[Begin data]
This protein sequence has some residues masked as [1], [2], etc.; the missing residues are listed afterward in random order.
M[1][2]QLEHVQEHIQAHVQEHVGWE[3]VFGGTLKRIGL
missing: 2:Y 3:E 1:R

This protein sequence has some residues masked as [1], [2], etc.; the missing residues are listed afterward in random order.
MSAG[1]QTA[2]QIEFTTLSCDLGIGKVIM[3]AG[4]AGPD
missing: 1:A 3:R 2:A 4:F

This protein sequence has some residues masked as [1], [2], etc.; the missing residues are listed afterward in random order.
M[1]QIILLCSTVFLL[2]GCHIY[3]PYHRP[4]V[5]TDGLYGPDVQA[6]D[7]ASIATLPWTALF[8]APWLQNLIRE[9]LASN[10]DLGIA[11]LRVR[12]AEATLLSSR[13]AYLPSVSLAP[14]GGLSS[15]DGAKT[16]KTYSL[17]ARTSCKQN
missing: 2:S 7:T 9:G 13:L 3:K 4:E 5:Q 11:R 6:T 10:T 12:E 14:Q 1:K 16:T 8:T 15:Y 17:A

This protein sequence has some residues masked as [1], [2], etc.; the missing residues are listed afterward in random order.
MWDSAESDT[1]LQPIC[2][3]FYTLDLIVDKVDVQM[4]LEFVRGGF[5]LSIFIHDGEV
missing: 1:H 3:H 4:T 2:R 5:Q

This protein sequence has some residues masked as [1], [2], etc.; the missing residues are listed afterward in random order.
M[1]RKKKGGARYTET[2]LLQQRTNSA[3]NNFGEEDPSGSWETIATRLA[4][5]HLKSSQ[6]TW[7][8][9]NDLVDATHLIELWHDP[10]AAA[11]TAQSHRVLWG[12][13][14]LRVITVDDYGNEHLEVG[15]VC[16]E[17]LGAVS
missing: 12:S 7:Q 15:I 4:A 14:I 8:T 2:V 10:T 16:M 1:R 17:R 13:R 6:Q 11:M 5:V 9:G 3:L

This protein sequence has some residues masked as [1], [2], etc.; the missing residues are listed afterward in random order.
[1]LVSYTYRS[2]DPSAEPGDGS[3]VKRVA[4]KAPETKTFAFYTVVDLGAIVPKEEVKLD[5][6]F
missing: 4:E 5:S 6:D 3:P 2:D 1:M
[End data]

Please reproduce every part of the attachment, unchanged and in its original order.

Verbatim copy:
This protein sequence has some residues masked as [1], [2], etc.; the missing residues are listed afterward in random order.
M[1][2]QLEHVQEHIQAHVQEHVGWE[3]VFGGTLKRIGL
missing: 2:Y 3:E 1:R

This protein sequence has some residues masked as [1], [2], etc.; the missing residues are listed afterward in random order.
MSAG[1]QTA[2]QIEFTTLSCDLGIGKVIM[3]AG[4]AGPD
missing: 1:A 3:R 2:A 4:F

This protein sequence has some residues masked as [1], [2], etc.; the missing residues are listed afterward in random order.
M[1]QIILLCSTVFLL[2]GCHIY[3]PYHRP[4]V[5]TDGLYGPDVQA[6]D[7]ASIATLPWTALF[8]APWLQNLIRE[9]LASN[10]DLGIA[11]LRVR[12]AEATLLSSR[13]AYLPSVSLAP[14]GGLSS[15]DGAKT[16]KTYSL[17]ARTSCKQN
missing: 2:S 7:T 9:G 13:L 3:K 4:E 5:Q 11:R 6:T 10:T 12:E 14:Q 1:K 16:T 8:T 15:Y 17:A

This protein sequence has some residues masked as [1], [2], etc.; the missing residues are listed afterward in random order.
MWDSAESDT[1]LQPIC[2][3]FYTLDLIVDKVDVQM[4]LEFVRGGF[5]LSIFIHDGEV
missing: 1:H 3:H 4:T 2:R 5:Q

This protein sequence has some residues masked as [1], [2], etc.; the missing residues are listed afterward in random order.
M[1]RKKKGGARYTET[2]LLQQRTNSA[3]NNFGEEDPSGSWETIATRLA[4][5]HLKSSQ[6]TW[7][8][9]NDLVDATHLIELWHDP[10]AAA[11]TAQSHRVLWG[12][13][14]LRVITVDDYGNEHLEVG[15]VC[16]E[17]LGAVS
missing: 12:S 7:Q 15:I 4:A 14:I 8:T 2:V 10:T 16:M 1:R 17:R 13:R 6:Q 11:M 5:V 9:G 3:L

This protein sequence has some residues masked as [1], [2], etc.; the missing residues are listed afterward in random order.
[1]LVSYTYRS[2]DPSAEPGDGS[3]VKRVA[4]KAPETKTFAFYTVVDLGAIVPKEEVKLD[5][6]F
missing: 4:E 5:S 6:D 3:P 2:D 1:M